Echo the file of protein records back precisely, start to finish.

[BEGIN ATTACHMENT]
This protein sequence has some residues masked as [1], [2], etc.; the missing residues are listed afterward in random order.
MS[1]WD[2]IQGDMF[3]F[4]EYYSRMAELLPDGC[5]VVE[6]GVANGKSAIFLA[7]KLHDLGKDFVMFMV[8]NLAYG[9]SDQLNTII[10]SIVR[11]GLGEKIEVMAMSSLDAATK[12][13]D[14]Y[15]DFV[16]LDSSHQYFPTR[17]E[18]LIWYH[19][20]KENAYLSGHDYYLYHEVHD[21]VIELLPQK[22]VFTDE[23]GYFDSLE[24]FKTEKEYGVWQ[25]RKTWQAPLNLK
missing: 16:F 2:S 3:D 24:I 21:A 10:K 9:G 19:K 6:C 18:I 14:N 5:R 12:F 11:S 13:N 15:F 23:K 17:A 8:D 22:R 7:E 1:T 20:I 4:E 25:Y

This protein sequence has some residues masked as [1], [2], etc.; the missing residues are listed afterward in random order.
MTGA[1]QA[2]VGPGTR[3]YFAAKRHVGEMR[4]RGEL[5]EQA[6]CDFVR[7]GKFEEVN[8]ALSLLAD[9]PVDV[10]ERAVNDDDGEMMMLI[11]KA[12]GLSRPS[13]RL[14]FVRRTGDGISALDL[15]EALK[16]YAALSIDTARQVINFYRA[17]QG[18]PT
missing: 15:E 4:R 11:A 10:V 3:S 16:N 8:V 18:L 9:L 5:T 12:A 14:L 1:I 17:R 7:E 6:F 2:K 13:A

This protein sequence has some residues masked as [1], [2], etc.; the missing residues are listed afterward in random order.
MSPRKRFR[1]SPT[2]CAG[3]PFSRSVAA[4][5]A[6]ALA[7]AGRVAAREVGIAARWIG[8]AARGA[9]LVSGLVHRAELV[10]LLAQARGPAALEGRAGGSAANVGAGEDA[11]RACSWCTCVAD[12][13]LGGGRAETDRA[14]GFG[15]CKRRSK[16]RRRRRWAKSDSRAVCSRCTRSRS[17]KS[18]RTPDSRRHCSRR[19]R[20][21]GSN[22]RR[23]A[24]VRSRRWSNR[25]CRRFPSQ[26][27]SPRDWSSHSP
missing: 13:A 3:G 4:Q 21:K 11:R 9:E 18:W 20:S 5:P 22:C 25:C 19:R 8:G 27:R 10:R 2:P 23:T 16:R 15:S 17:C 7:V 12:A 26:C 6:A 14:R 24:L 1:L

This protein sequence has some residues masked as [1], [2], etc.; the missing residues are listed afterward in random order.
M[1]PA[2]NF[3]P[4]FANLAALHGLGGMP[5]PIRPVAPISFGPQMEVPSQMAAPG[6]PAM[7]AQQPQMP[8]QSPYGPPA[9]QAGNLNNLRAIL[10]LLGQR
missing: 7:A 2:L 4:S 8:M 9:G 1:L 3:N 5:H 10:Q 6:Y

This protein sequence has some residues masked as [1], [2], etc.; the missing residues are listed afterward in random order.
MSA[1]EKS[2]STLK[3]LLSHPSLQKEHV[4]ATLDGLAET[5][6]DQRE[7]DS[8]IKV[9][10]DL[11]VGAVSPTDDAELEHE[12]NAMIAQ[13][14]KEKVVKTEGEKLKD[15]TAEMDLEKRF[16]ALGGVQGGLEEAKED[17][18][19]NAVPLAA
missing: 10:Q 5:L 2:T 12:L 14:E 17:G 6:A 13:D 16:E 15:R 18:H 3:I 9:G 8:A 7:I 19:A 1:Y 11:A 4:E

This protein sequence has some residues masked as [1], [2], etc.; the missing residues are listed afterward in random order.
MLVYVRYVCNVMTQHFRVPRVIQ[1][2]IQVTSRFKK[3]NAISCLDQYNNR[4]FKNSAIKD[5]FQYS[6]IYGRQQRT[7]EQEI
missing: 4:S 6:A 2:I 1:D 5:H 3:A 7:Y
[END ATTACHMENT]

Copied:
This protein sequence has some residues masked as [1], [2], etc.; the missing residues are listed afterward in random order.
MS[1]WD[2]IQGDMF[3]F[4]EYYSRMAELLPDGC[5]VVE[6]GVANGKSAIFLA[7]KLHDLGKDFVMFMV[8]NLAYG[9]SDQLNTII[10]SIVR[11]GLGEKIEVMAMSSLDAATK[12][13]D[14]Y[15]DFV[16]LDSSHQYFPTR[17]E[18]LIWYH[19][20]KENAYLSGHDYYLYHEVHD[21]VIELLPQK[22]VFTDE[23]GYFDSLE[24]FKTEKEYGVWQ[25]RKTWQAPLNLK
missing: 16:F 2:S 3:D 24:I 21:A 10:K 9:G 19:K 6:C 18:I 14:N 5:R 12:F 11:S 13:N 15:F 23:K 17:A 8:D 22:R 7:E 1:T 20:I 4:E 25:Y

This protein sequence has some residues masked as [1], [2], etc.; the missing residues are listed afterward in random order.
MTGA[1]QA[2]VGPGTR[3]YFAAKRHVGEMR[4]RGEL[5]EQA[6]CDFVR[7]GKFEEVN[8]ALSLLAD[9]PVDV[10]ERAVNDDDGEMMMLI[11]KA[12]GLSRPS[13]RL[14]FVRRTGDGISALDL[15]EALK[16]YAALSIDTARQVINFYRA[17]QG[18]PT
missing: 15:E 4:R 11:A 10:V 3:S 16:N 8:V 18:L 9:L 5:T 12:A 14:L 1:I 17:R 7:E 6:F 2:K 13:A

This protein sequence has some residues masked as [1], [2], etc.; the missing residues are listed afterward in random order.
MSPRKRFR[1]SPT[2]CAG[3]PFSRSVAA[4][5]A[6]ALA[7]AGRVAAREVGIAARWIG[8]AARGA[9]LVSGLVHRAELV[10]LLAQARGPAALEGRAGGSAANVGAGEDA[11]RACSWCTCVAD[12][13]LGGGRAETDRA[14]GFG[15]CKRRSK[16]RRRRRWAKSDSRAVCSRCTRSRS[17]KS[18]RTPDSRRHCSRR[19]R[20][21]GSN[22]RR[23]A[24]VRSRRWSNR[25]CRRFPSQ[26][27]SPRDWSSHSP
missing: 13:A 3:G 4:Q 21:K 11:R 9:E 18:W 20:S 5:P 22:C 25:C 19:R 8:G 27:R 10:R 2:P 23:T 16:R 15:S 17:C 7:V 12:A 26:C 6:A 14:R 24:L 1:L

This protein sequence has some residues masked as [1], [2], etc.; the missing residues are listed afterward in random order.
M[1]PA[2]NF[3]P[4]FANLAALHGLGGMP[5]PIRPVAPISFGPQMEVPSQMAAPG[6]PAM[7]AQQPQMP[8]QSPYGPPA[9]QAGNLNNLRAIL[10]LLGQR
missing: 7:A 2:L 4:S 8:M 9:G 1:L 3:N 5:H 10:Q 6:Y

This protein sequence has some residues masked as [1], [2], etc.; the missing residues are listed afterward in random order.
MSA[1]EKS[2]STLK[3]LLSHPSLQKEHV[4]ATLDGLAET[5][6]DQRE[7]DS[8]IKV[9][10]DL[11]VGAVSPTDDAELEHE[12]NAMIAQ[13][14]KEKVVKTEGEKLKD[15]TAEMDLEKRF[16]ALGGVQGGLEEAKED[17][18][19]NAVPLAA
missing: 10:Q 5:L 2:T 12:L 14:E 17:G 6:A 13:D 16:E 15:R 18:H 3:I 9:G 8:A 7:I 19:A 1:Y 11:A 4:E

This protein sequence has some residues masked as [1], [2], etc.; the missing residues are listed afterward in random order.
MLVYVRYVCNVMTQHFRVPRVIQ[1][2]IQVTSRFKK[3]NAISCLDQYNNR[4]FKNSAIKD[5]FQYS[6]IYGRQQRT[7]EQEI
missing: 4:S 6:A 2:I 1:D 5:H 3:A 7:Y